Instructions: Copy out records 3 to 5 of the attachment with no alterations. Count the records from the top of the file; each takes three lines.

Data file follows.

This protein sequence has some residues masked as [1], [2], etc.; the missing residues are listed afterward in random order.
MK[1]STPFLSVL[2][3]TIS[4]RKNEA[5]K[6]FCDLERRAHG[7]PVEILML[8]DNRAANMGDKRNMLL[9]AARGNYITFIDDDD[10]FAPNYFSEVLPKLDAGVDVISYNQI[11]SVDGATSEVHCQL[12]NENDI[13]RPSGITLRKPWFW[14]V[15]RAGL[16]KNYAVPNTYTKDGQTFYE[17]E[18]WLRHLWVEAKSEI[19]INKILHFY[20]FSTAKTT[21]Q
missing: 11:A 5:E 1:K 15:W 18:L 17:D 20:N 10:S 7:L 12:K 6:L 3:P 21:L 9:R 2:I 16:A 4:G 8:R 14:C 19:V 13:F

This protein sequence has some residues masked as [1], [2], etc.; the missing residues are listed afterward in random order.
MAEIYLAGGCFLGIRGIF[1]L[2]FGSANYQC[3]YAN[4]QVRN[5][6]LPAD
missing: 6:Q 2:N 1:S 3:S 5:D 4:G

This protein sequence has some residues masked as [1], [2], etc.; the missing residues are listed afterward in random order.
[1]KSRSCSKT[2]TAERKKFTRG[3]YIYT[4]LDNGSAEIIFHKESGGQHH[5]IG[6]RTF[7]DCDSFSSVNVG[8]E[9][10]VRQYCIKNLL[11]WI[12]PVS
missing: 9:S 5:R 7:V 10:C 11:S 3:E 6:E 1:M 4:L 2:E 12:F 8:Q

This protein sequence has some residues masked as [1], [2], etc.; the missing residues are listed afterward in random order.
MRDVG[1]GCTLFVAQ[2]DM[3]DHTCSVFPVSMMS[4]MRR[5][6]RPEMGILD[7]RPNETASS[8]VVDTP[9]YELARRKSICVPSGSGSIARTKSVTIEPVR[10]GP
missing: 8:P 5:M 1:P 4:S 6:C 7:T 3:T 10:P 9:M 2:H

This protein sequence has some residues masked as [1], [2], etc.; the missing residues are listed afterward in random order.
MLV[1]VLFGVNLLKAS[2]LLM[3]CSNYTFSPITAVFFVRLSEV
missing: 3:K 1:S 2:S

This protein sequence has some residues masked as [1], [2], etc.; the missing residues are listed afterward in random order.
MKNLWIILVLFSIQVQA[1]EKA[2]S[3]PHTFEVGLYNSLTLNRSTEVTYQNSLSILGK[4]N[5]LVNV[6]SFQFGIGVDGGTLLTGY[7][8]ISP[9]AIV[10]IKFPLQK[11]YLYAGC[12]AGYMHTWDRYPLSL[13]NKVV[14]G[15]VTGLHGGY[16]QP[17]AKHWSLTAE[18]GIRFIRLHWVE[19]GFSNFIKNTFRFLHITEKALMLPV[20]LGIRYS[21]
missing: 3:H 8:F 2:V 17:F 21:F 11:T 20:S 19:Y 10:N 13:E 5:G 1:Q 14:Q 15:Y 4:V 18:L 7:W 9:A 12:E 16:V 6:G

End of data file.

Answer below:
This protein sequence has some residues masked as [1], [2], etc.; the missing residues are listed afterward in random order.
[1]KSRSCSKT[2]TAERKKFTRG[3]YIYT[4]LDNGSAEIIFHKESGGQHH[5]IG[6]RTF[7]DCDSFSSVNVG[8]E[9][10]VRQYCIKNLL[11]WI[12]PVS
missing: 9:S 5:R 7:V 10:C 11:S 3:E 6:E 1:M 4:L 2:E 12:F 8:Q

This protein sequence has some residues masked as [1], [2], etc.; the missing residues are listed afterward in random order.
MRDVG[1]GCTLFVAQ[2]DM[3]DHTCSVFPVSMMS[4]MRR[5][6]RPEMGILD[7]RPNETASS[8]VVDTP[9]YELARRKSICVPSGSGSIARTKSVTIEPVR[10]GP
missing: 8:P 5:M 1:P 4:S 6:C 7:T 3:T 10:P 9:M 2:H

This protein sequence has some residues masked as [1], [2], etc.; the missing residues are listed afterward in random order.
MLV[1]VLFGVNLLKAS[2]LLM[3]CSNYTFSPITAVFFVRLSEV
missing: 3:K 1:S 2:S